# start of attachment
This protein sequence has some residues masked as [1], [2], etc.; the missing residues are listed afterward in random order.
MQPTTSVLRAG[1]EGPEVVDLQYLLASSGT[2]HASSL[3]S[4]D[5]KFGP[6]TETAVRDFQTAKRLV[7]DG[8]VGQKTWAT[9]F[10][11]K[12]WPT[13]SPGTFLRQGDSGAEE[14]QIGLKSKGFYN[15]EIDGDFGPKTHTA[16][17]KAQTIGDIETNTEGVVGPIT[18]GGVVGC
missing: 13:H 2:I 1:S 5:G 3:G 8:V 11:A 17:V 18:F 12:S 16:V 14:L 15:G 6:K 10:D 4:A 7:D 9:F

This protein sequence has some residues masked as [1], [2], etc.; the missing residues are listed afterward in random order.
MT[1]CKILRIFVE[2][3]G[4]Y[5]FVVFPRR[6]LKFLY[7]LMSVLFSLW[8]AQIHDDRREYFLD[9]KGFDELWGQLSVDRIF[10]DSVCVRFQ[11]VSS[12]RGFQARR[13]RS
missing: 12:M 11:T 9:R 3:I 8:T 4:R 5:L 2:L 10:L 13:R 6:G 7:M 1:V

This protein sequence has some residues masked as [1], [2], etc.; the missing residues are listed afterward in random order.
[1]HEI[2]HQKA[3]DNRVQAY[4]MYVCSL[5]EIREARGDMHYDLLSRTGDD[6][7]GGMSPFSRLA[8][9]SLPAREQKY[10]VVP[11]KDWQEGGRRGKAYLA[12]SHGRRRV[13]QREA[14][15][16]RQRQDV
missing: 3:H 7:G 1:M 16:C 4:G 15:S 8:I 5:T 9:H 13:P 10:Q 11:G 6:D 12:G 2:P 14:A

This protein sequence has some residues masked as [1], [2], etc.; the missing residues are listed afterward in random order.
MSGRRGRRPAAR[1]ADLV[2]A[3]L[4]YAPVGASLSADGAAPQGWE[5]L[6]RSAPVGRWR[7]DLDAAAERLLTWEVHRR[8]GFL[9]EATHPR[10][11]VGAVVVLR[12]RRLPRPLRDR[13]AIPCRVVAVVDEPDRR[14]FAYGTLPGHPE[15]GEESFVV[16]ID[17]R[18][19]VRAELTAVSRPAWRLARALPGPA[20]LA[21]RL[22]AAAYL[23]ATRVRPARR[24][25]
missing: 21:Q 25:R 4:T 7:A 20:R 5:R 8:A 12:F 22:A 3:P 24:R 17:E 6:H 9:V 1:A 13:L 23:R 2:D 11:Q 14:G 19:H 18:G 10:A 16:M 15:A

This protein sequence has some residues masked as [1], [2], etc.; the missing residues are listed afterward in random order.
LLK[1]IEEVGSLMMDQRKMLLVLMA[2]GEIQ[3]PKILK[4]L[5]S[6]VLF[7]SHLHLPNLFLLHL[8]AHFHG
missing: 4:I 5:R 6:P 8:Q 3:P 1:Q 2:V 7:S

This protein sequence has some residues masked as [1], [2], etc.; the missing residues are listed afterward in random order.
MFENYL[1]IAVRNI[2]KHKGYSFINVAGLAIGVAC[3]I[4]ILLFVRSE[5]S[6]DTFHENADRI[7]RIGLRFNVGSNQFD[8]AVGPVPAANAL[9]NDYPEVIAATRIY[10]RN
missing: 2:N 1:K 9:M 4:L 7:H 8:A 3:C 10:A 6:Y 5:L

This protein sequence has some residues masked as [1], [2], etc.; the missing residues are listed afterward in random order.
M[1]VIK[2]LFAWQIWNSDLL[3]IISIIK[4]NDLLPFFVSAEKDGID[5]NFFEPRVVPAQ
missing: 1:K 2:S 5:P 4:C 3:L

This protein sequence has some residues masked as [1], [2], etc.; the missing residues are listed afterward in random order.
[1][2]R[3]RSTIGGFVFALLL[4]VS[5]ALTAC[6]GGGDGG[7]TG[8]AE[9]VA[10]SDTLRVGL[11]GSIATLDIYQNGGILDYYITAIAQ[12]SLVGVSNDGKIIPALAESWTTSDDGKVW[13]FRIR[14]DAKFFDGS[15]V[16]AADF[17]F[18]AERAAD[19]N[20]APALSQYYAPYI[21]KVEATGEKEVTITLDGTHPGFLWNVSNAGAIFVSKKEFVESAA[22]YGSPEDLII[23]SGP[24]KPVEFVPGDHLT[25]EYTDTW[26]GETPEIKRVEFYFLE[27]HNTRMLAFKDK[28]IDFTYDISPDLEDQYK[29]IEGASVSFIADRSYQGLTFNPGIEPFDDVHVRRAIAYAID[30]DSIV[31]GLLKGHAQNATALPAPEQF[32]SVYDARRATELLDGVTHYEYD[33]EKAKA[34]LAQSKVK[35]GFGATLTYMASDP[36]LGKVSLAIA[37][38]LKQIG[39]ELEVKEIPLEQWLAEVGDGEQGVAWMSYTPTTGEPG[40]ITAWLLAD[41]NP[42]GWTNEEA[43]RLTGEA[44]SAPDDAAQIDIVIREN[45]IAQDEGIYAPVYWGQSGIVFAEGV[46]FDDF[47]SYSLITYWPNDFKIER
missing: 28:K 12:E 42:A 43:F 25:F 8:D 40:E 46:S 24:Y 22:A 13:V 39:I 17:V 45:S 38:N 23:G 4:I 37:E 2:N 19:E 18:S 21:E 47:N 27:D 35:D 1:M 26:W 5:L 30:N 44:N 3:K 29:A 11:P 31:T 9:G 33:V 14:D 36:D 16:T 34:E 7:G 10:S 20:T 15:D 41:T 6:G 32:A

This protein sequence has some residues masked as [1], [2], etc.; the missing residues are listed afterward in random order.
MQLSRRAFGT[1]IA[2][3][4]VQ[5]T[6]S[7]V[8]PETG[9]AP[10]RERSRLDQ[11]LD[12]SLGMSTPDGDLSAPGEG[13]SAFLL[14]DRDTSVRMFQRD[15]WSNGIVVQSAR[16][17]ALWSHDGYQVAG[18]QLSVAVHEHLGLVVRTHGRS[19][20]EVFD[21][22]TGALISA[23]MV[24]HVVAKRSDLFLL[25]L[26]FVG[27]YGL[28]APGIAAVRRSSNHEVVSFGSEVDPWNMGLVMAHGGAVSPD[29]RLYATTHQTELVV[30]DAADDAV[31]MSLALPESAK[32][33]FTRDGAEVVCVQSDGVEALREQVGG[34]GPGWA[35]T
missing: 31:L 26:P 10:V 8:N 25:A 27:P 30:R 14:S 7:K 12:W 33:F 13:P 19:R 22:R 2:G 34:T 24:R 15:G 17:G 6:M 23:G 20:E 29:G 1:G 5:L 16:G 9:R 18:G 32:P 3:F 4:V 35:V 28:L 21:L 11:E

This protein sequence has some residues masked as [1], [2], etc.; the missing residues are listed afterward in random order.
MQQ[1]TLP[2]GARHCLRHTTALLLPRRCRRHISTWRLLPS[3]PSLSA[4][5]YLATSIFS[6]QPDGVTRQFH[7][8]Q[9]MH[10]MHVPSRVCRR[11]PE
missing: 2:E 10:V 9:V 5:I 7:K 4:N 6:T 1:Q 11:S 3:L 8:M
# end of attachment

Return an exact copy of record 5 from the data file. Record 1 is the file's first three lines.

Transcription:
This protein sequence has some residues masked as [1], [2], etc.; the missing residues are listed afterward in random order.
LLK[1]IEEVGSLMMDQRKMLLVLMA[2]GEIQ[3]PKILK[4]L[5]S[6]VLF[7]SHLHLPNLFLLHL[8]AHFHG
missing: 4:I 5:R 6:P 8:Q 3:P 1:Q 2:V 7:S